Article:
Whole grains. Johns Hopkins suggests eating complex carbohydrates like whole wheat bread and pasta, oatmeal, or brown rice before bed. That’s because complex carbohydrates can trigger the release of serotonin. (Simple carbohydrates like sugary and starchy foods and desserts are linked to insomnia, increased stress hormones, and can reduce serotonin levels—none of which are good for sleep.) Plus, whole grains contain fiber which seems to help increase the time spent in deeper sleep.
*Personally, I don’t love this recommendation here are a few reasons why: 1) the surge of general carbohydrates in the standard American diet, 2) the late night eating in our culture that leads to nighttime dysglycemia, and 3) our longstanding chronic health concerns with longstanding undetected insulin resistance.
Poultry and dairy. Serotonin and melatonin are made from the amino acid tryptophan. Eating foods that contain tryptophan ensures that it’s readily available when those neurotransmitters are needed to improve mood and induce drowsiness. Foods that contain tryptophan include poultry (chicken and turkey), fish, eggs, dairy (milk and cheese), beans, and pumpkin seeds.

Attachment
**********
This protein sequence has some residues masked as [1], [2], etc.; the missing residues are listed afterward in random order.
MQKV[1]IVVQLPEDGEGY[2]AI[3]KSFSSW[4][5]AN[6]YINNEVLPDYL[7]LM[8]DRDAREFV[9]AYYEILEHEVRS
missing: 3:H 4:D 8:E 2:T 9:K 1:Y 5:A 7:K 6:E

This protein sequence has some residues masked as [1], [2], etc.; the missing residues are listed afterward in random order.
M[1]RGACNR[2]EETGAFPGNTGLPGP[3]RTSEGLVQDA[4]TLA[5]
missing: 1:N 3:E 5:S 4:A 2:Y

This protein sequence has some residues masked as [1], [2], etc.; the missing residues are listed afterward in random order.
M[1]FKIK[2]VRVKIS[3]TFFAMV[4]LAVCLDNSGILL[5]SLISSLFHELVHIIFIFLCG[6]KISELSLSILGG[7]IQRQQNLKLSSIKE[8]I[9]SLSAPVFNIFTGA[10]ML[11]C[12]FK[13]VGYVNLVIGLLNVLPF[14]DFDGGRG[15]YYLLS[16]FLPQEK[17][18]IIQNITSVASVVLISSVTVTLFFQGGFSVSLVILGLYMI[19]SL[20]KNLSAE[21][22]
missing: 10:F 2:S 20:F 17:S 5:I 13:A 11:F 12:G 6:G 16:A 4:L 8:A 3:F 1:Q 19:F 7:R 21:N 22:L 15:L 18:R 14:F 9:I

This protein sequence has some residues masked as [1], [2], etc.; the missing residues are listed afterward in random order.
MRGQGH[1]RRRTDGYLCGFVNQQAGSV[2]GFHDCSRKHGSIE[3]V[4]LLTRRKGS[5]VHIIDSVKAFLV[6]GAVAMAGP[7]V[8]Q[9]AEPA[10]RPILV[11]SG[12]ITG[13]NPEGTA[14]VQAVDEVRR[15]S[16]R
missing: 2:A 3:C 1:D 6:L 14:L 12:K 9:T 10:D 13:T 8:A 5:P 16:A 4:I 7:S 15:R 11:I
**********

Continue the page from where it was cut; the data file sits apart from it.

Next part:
Legumes, nuts, and seeds. The essential mineral magnesium is thought to help improve sleep quality. Foods high in magnesium include whole grains, fish, spinach, avocados, legumes, soy products, and nuts and seeds.
Warm milk or herbal teas. Sometimes a small cup of a soothing warm beverage can help you feel sleepy before bed. The Cleveland Clinic recommends warm milk or an herbal tea like chamomile or peppermint. (But don’t drink too much liquid if it’s going to wake you up in the middle of the night to go to the bathroom. Click the Fullscript link below for a selection of my favorite teas (at a discount)!
Foods and drinks that can disrupt your sleep
Good sleep isn’t only about neurotransmitters that impact your brain and sleep patterns. How your body digests and eliminates foods and drinks can also impact your ability to fall asleep and stay asleep.
For example, your digestion tends to slow down during sleep. So, if heartburn or indigestion cause you nighttime discomfort, try not eating large meals or troublesome foods (like spicy or acidic foods) within a few hours of bedtime.